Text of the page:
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Best behaviour: discover how top performers manage utility assets

Today’s energy utilities are under constant pressure to improve performance. Often, this means looking outside their own organisations for an understanding of best practice in asset management. Analysing best practice can provide helpful insights, but implementing is often made difficult by varied state regulation, environmental considerations, labour factors, geography and weather.

Instead, utilities seeking to improve the way they manage assets should focus on the behaviours that define a top performer. Adopting a behaviour-based approach significantly enhances the chances of successful performance improvement.

At PA, we have spent over 20 years collecting performance information about energy utility operations through our Polaris benchmarking programme. As a result, we have developed a range of ‘top performer profiles’ that can help utilities improve performance. These profiles correspond to key components of the asset management process.

Managing assets through the asset life cycle

Our analysis of performance data shows that utilities that lead in managing assets from cradle to grave typically adopt the following behaviours. They:

  • analyse and understand risk as it pertains to asset health, cost, and performance
  • aggressively pursue new technologies based on a quantifiable cost/benefit analysis and an assessment of their impact on system reliability
  • use real-time, condition-based diagnostic strategies coupled with historic operating performance to optimise maintenance practices and asset replacement strategies
  • are rigorous in capturing data across their maintenance strategy, keep that data up to date and use it to inform decisions about assets
  • base decisions on asset repair, replacement, upgrade, retirement and reliability on performance data and quantifiable cost/benefit criteria, including risk identification and mitigation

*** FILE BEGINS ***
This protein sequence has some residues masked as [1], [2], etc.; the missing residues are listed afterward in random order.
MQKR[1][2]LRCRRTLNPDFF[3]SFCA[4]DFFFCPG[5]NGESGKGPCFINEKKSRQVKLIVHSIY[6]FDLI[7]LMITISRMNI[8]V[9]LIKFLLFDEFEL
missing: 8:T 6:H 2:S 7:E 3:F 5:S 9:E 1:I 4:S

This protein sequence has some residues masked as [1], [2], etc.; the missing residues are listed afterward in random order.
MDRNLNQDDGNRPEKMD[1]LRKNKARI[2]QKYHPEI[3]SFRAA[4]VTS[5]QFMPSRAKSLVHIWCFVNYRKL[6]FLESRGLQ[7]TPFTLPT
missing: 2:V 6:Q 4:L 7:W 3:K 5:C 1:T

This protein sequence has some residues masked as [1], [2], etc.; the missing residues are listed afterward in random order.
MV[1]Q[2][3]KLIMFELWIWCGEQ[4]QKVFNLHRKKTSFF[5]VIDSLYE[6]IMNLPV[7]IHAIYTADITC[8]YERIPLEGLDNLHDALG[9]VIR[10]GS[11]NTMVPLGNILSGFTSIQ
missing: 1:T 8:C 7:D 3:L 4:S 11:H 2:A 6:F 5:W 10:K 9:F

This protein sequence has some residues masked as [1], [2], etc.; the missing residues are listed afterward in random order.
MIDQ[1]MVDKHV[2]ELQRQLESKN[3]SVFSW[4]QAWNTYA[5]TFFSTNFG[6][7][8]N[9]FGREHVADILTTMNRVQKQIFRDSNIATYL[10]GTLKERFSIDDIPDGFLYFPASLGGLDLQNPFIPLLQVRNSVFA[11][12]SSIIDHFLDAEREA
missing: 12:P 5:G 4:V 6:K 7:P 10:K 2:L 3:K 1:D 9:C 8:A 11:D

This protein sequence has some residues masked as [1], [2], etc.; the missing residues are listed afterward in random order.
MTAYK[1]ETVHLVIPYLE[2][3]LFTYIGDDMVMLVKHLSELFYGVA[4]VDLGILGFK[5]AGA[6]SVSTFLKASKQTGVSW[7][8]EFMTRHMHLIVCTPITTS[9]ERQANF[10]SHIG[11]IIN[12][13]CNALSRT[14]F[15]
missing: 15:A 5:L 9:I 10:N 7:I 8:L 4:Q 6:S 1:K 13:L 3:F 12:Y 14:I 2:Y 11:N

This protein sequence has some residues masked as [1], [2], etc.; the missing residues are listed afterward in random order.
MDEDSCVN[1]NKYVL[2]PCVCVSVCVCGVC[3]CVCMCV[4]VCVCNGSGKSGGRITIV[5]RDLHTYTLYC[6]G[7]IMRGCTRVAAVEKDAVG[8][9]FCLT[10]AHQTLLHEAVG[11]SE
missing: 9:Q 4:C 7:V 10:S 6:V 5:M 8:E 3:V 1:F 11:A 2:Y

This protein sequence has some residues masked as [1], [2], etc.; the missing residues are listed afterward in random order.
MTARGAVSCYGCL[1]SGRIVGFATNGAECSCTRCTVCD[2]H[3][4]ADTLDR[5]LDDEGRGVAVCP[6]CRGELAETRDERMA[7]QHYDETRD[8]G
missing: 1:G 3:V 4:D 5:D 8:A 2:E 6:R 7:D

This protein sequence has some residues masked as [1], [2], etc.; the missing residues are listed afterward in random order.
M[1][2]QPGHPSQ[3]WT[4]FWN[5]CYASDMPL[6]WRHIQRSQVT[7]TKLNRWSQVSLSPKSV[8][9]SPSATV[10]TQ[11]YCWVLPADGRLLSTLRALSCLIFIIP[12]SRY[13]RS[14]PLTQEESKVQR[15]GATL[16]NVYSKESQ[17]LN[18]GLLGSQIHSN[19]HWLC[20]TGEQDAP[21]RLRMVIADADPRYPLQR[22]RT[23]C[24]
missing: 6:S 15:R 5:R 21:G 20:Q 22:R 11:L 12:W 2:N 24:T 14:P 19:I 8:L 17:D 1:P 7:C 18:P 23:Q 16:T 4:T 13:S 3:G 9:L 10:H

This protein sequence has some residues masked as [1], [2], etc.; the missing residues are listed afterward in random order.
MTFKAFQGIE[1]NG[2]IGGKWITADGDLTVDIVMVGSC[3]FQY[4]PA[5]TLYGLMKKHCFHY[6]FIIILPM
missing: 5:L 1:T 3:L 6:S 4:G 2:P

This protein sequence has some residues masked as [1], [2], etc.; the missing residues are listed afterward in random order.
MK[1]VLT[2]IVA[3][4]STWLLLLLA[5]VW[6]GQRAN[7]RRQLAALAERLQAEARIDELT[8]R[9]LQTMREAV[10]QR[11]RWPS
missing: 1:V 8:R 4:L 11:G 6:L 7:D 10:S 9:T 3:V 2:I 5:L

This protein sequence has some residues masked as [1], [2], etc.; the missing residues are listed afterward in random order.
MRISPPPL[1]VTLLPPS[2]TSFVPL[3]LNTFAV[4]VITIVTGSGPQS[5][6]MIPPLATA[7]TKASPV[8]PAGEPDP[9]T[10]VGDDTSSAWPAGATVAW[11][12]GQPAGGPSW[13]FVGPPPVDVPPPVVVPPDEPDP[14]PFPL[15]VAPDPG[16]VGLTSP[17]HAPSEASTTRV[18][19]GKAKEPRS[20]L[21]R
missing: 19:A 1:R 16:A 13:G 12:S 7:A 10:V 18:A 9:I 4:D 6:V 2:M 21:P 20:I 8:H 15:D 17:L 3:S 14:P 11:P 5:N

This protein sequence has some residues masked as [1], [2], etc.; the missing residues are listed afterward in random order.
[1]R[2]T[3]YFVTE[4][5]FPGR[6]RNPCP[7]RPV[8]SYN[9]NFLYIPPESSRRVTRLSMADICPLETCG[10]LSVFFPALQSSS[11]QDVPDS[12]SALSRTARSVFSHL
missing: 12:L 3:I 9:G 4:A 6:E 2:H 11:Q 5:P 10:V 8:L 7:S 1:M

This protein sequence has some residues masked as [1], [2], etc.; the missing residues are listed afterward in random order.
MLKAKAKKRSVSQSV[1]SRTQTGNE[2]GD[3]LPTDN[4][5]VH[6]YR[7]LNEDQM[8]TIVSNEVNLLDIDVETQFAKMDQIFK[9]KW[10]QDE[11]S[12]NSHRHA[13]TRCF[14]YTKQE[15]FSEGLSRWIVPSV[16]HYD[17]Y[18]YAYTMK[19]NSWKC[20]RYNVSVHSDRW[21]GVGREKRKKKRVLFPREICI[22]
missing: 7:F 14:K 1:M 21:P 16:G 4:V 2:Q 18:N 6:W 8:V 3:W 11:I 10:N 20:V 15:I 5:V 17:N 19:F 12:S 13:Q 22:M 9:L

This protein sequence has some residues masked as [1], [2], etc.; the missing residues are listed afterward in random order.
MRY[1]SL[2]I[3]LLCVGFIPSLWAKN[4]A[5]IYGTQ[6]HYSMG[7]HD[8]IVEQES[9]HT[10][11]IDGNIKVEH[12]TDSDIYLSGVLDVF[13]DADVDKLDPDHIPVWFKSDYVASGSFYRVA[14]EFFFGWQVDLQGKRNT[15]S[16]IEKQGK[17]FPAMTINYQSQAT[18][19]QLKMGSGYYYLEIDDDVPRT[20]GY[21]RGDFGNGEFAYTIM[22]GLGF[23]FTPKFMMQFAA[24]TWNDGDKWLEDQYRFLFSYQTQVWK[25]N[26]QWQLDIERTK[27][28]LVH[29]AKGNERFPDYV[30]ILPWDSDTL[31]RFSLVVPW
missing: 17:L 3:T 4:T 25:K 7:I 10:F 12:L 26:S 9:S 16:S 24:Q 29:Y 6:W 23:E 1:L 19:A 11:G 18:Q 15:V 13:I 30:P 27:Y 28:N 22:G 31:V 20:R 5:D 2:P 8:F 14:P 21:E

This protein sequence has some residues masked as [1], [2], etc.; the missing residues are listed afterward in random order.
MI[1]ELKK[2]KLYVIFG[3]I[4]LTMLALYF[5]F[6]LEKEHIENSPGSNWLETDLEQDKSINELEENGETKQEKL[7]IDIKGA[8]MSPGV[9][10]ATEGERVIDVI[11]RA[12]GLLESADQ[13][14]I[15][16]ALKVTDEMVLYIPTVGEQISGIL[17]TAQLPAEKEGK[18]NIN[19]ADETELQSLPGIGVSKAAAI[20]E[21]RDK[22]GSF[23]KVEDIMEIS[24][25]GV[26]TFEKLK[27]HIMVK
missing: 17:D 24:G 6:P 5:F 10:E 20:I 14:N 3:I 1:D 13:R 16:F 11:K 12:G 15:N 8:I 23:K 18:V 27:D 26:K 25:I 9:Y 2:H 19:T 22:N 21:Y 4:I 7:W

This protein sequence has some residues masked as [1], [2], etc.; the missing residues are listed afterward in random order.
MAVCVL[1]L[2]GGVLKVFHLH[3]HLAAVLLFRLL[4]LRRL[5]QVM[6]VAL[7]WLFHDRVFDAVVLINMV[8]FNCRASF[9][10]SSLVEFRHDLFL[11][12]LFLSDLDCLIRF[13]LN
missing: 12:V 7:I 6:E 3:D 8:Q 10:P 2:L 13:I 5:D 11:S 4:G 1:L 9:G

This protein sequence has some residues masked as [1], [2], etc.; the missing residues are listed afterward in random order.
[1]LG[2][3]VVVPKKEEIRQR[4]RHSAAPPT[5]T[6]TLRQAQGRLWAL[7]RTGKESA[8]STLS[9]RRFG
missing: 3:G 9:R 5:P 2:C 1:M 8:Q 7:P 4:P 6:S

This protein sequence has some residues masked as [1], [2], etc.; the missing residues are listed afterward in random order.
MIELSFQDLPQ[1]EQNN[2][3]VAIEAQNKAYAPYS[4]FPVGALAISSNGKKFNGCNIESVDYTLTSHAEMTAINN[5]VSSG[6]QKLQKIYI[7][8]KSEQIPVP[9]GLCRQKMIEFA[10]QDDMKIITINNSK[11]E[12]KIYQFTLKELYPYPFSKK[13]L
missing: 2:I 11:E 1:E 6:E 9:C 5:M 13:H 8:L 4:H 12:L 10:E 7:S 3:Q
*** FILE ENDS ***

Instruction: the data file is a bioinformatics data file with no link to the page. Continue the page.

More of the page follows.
• focus on achieving an optimal balance between asset utilisation, losses and capacity in looking at long-term system operating and performance objectives.

Making smart decisions on investment

Our benchmarking programme shows that utilities that excel in making smart financial and risk-based decisions on capital and O&M spending tend to:

  • have a formal and documented business case process in place to justify all potential capital and O&M projects in terms of cost, benefit, risk and resources
  • include ongoing O&M expenses with new capital investments to evaluate total life-cycle costs
  • quantify benefits of investment in terms of financial and non-financial risk
  • have a dynamic process in place to evaluate adherence to budget and have the ability to alter spending scenarios based on changing business conditions.

Delivering exceptional reliability

Performance data from PA’s Polaris programme indicates that utilities that are best at managing outage frequency and duration and emergency outage restoration will:

  • have a culture, mandated by senior management that clearly articulates the focus on reliability and supports it through a proactive reward system
  • focus on discrete opportunities (by feeder, substation, geography and/or asset group) to improve their System Average Interruption Frequency Indicator (SAIFI) and Customer Average Interruption Duration Index (CAIDI) rating
  • have data owners (individuals) in place who are responsible for the accuracy, timeliness and completeness of outage data
  • adopt a clear mandate to restore first and fix later (make safe, isolate, restore and repair)
  • make rigorous use of outage management system (OMS) data, analysing outages by root cause and sustained impact by time, cause and geography to understand outage profiles and staffing requirements.

Emulating PA’s top performer profiles allows energy companies that want to improve performance to focus on changing the way they manage assets from a people, culture and process perspective with a significantly better chance of success.

Contact the energy and utilities team

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